Should be., but it isn't.  There is a rain storm, a mudslide, and that is all it takes for these three to become hopelessly lost.

So- this is a pretty predictable story.  The there have to depend on each other to make it back.  There is a bear, some unexpected injuries, no food and a bear.  The part that wasn't as predictable was their relatives bishops with God and how that is woven into the story.  I appreciated the honesty and the non- preachy attitude. I also liked that it wasn't all tied up neatly at the end. Hallies questions remained.
I would recommend this one. Survival stories are a hit, weave in a love story and a growing friendship and this was really good.

Monday, May 30, 2016

Crash by Lisa McMann

image from LibraryThing
Jules is haunted by an image of a fiery crash and body bags. This private video plays again and again on billboards, road signs and her computer screen.  Her own private hell to watch over and over.  And if that isn't enough - the video slowly adds details, including the face inside one of the body bags - and she knows him!

Mental - right!  On top of that, Jules father is a hoarder. His mental illness makes Jules fear that she is also losing her mind!   Her dad's breakdown was traced to the beginning of a feud with a rival pizza family.  And it just happens that the son of the pizza dynasty is the face in the body bag that Jules sees!  Oh yeah, and he is her secret love!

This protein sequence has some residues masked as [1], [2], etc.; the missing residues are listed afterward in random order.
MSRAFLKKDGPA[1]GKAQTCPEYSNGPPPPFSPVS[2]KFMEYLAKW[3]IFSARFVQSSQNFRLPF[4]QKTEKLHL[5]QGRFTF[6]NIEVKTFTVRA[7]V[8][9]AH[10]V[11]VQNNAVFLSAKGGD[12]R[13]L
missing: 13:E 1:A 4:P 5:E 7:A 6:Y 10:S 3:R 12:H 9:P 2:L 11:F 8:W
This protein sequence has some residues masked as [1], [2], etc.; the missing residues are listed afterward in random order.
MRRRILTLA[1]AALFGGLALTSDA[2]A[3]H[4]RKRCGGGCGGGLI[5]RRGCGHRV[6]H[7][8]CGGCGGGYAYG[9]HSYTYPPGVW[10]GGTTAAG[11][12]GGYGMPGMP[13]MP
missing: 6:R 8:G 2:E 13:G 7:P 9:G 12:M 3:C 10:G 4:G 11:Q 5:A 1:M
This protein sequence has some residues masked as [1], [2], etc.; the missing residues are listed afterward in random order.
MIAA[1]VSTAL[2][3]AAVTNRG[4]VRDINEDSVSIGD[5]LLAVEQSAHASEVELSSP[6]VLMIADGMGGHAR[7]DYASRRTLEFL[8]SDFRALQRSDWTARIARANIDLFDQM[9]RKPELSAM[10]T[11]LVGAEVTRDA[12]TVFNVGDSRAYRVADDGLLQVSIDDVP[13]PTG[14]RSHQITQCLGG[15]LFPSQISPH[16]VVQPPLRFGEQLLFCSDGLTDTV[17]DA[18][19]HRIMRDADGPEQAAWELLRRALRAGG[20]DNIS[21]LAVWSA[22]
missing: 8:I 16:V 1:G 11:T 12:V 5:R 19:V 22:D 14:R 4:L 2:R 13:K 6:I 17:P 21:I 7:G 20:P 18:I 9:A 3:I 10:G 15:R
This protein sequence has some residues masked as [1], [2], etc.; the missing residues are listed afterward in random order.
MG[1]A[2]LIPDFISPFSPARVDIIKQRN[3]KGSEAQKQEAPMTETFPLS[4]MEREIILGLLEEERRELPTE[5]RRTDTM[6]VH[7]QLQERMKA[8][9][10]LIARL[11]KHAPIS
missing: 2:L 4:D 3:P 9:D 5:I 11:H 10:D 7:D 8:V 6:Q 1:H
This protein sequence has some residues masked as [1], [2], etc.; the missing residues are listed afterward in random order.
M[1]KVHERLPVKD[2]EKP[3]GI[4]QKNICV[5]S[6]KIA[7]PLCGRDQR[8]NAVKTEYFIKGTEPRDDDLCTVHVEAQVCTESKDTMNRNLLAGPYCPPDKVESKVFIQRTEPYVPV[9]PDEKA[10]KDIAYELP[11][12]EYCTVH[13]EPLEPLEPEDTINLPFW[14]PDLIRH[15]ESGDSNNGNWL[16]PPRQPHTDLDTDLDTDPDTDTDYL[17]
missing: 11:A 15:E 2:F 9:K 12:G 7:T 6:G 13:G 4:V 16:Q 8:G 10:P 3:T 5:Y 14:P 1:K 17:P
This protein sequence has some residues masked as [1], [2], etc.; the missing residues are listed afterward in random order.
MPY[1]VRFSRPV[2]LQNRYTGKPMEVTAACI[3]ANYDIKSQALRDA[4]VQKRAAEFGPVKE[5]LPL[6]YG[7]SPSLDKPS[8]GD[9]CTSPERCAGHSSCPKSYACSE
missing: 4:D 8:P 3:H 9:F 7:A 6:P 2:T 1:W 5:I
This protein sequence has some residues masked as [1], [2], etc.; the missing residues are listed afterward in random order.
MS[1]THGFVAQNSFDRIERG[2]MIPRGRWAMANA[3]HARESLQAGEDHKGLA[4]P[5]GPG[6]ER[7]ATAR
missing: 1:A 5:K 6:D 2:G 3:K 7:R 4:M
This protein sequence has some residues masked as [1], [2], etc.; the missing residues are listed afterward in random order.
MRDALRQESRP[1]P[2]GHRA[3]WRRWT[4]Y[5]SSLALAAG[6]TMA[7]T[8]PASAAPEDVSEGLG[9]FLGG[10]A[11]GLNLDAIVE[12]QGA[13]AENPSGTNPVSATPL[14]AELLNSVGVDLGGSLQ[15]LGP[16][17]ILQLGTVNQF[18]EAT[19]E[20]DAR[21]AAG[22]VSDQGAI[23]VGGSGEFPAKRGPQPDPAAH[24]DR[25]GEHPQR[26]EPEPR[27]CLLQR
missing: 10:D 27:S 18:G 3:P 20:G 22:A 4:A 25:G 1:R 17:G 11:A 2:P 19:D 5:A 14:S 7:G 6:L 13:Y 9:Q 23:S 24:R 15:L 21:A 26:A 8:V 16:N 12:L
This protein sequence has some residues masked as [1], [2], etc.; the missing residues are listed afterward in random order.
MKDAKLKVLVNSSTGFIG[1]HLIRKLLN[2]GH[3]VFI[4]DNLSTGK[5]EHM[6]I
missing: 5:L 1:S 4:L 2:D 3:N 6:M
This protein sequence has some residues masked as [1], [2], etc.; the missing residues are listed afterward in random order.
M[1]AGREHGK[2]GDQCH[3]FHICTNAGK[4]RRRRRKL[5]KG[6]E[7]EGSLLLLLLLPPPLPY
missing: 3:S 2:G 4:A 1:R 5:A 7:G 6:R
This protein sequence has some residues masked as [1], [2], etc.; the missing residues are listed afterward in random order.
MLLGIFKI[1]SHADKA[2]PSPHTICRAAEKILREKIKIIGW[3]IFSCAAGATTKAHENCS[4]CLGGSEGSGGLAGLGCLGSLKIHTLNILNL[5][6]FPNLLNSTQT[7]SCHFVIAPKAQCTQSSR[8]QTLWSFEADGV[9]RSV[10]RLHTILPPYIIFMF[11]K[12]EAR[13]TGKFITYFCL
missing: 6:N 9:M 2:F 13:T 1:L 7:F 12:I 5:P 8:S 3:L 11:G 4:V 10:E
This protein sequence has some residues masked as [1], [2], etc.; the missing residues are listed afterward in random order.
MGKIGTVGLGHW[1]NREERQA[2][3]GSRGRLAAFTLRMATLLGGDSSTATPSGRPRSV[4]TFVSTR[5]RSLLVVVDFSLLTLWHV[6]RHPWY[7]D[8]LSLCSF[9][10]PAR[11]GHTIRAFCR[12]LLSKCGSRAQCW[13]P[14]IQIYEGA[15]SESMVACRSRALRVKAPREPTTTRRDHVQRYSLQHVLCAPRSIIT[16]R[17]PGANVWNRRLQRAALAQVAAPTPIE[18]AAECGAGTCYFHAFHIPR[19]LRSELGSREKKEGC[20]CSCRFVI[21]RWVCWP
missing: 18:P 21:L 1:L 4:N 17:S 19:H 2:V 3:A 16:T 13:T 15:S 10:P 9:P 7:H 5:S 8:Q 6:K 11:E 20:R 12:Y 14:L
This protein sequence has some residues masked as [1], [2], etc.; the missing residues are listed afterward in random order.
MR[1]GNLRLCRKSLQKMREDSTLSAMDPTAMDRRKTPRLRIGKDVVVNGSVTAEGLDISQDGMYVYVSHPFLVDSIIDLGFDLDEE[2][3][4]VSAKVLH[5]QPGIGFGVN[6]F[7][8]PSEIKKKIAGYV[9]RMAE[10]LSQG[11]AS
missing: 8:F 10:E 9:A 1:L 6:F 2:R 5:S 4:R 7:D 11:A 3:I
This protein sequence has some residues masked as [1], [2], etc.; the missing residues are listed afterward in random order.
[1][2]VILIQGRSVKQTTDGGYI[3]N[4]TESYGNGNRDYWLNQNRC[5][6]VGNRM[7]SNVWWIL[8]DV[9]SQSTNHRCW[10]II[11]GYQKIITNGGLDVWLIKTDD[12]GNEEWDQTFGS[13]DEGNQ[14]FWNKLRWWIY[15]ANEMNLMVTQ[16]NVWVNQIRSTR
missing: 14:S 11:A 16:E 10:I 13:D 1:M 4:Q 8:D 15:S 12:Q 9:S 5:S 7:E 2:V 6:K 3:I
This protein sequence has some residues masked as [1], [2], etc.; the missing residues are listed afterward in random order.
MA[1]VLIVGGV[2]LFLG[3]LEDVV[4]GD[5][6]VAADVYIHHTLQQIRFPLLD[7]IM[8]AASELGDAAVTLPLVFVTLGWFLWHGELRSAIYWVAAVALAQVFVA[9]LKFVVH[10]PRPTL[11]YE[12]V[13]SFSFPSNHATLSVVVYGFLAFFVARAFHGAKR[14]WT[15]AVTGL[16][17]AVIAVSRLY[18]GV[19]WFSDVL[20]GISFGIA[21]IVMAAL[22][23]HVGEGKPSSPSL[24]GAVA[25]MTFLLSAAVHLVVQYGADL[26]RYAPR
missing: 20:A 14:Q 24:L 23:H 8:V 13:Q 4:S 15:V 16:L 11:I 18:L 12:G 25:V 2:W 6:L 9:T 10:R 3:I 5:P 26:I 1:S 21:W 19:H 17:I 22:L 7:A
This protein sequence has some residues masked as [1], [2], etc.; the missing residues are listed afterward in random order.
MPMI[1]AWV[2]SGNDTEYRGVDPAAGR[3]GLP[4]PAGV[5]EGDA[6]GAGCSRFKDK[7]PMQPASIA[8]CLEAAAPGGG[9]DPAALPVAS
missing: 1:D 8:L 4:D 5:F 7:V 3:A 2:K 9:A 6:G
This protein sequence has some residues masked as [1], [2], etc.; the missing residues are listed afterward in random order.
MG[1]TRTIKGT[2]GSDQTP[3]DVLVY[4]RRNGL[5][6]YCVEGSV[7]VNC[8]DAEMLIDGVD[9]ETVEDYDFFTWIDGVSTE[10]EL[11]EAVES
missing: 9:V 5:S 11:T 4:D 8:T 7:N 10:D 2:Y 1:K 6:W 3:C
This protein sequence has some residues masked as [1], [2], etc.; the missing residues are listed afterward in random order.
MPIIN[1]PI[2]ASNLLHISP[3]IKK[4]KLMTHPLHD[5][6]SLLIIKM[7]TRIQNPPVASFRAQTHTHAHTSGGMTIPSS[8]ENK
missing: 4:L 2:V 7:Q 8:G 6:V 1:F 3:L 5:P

What is a girl to do???

That is the story.

This premise really intrigued me.  How would you convince someone else that you know something bad is/might/could happen to them without everyone thinking you are completely off your rocker?  Because really, visions can't be true - right?  But, what if they are true?  What if ignoring this vision brings Sawyer's death?

It was a little weird to read a book that centers so much on pizza following Saint Anything which also focuses on pizza!  It made me hungry!!  Just an odd coincidence.

This is a slim book - and the first of a series, the vision seems to be moving on to other characters. There is a bit of a Romeo and Juliet feel to this - but with a vision twist. I would recommend this book.  It grabs the reader quickly, with very little background and keeps your attention throughout.